Smoking is a disastrous challenge to public well-being across the world. It has anticipated the dimension of an epidemic leading to massive disability, sickness, and death (Rigotti, 2013). The use of tobacco and smoking not only causes harm to one’s own health but also leads to many societal costs including reduced efficiency and health maintenance burden, environmental destruction, and poverty.
Wise, Weierbach, Cao, and Phillips (2017) considered the use of tobacco as causing highest number of preventable deaths. Many types of chronic illnesses, pulmonary and cardiovascular diseases are linked with the use of tobacco products.
Families plays a vital role in building one’s personality, whether it be in a positive way or negative one.A family’s capability to deal with everyday life tasks, unexpected disasters, and the typical variations that happen in families over a period of time is directly associated to a family (Peterson, 2009).
Family relationships are assumed to be having three major characteristics i.e. they persist over time, they are emotionally intense, and they involve high levels of intimacy in day-to-day life.
Role of family impacts on many aspects of life. One of the major issue that people are facing is related to smoking and the related illnesses. Research proved that parental nicotine addiction and parental smoking are among the two major factors that are related with smoking in youngsters and teenagers (Moyer, 2013).
Family impact, absence of parental support and incorrect guidance about negative consequences of smoking are amongst the elements that enhance the dangers of smoking initiation. (Moyer, 2013; Pbert, Farber, Horn, et al. (2015); Mutti, Hammond, Reid, &Thraser, 2013).
Below discussed are some of the theories that are linked to the role of the family in the prevention of smoking related illnesses.
Social Learning theory proposes that individuals learn and acquire through observing others’ conduct, attitudes, and the results of those behaviours. Bandura (1977) emphasized that individual’s behaviour is learned observationally through modelling i.e. observing others’ behaviour. Social learning theory describes individual’s behaviour in terms of constant reciprocal collaboration among environmental, cognitive, and behavioural influences.
When a child is born, he/she starts to imitate whatever he/she sees around him/her and this process continues throughout the life. People tend to copy what they see around them either it be their family members, neighbours, or friends. However family is the starting unit of one’s life and an individual learns most of the things from the family members due to the attachment and closeness of family members.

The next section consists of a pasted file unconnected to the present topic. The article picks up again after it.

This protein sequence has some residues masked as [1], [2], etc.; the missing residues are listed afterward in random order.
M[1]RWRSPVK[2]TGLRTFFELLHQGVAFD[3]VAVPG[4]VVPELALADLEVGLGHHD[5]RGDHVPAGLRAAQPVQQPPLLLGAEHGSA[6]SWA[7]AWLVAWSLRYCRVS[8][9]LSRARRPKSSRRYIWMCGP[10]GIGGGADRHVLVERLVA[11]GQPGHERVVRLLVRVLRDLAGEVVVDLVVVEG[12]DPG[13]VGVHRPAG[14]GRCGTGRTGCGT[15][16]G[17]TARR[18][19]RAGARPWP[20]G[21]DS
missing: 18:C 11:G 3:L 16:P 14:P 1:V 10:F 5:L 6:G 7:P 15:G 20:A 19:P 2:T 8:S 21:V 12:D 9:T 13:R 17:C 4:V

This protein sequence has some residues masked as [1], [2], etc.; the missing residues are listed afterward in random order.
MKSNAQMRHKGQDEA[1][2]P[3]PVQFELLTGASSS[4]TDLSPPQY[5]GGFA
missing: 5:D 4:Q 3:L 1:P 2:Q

One of the research claimed that most of the smokers reported that they started smoking because they observed their parents or other family members smoking (Bowman & Bryant, 2011). It can be concluded that an individual tends to smoke by imitating the family members. This process can be reversed i.e. one can overcome the smoking addition or discontinue smoking if the family members do so and provide social support.
A lot of evidence is available and proves that social cognitive theory helps smokers in dealing with smoking and thus reducing smoking related illnesses.Heydari, Dashtgard, &Moghadam (2014)claimed through the research that individuals who got social support from one of their close family member tended to quit smoking as compared to those individuals who did not get any social support and were give conventional treatment. This research also showed that the recurrence rate was significantly low for those individuals who got social support as compared to those who followed conventional treatment methodologies. A significant increase in self-efficacy (an individual’s belief that he/she can do something) was also reported among the individuals who got social support as compared to those who did not get any social support.
The theory of social learning is functional in the field of substance use, demanding that individuals presume optimistic expectancies and attitudes towards substances through the process of observing or imitating positive statements or attitudes of their models (Giovazolias&Themeli, 2014).
The cognitive expectancy theory proposes that an individual will give priority to one behaviour as compared to those of other behaviours and is motivated to behave in that way because they expect the results of their behaviour more favourable.In making such decision, i.e. which behaviour to select, individual’s cognitive processes are involved.
This theory specifically focuses on addictions and can serve as a basis for preventing smoking related illnesses with the help of family members. An individual usually learns to expect certain behaviours by the behaviours of his/her family. If the family members will reward an individual with a positive outcome whenever he/she do something more appropriate, the individual will start to expect the same outcome whenever he/she do something desirable. He/she will develop positive expectations towards those behaviours and choose those behaviours that the family considers desirable over others.
If an individual is involved in smoking or is willing to get involved in smoking that may lead to future associated illnesses, the family members must focus his/her attention towards more negative outcomes of smoking and more positive outcomes of not smoking. This will cause the individual to expect negative results of smoking and positive results of not smoking and leading to choose no smoking over smoking.
Kumpfer (2014) found that parental supervision lead to build certain expectations in children and these expectations in turn are directly associated with drug and substance abuse. If the expected results of smoking are guided by parents as negative, children will not initiate smoking.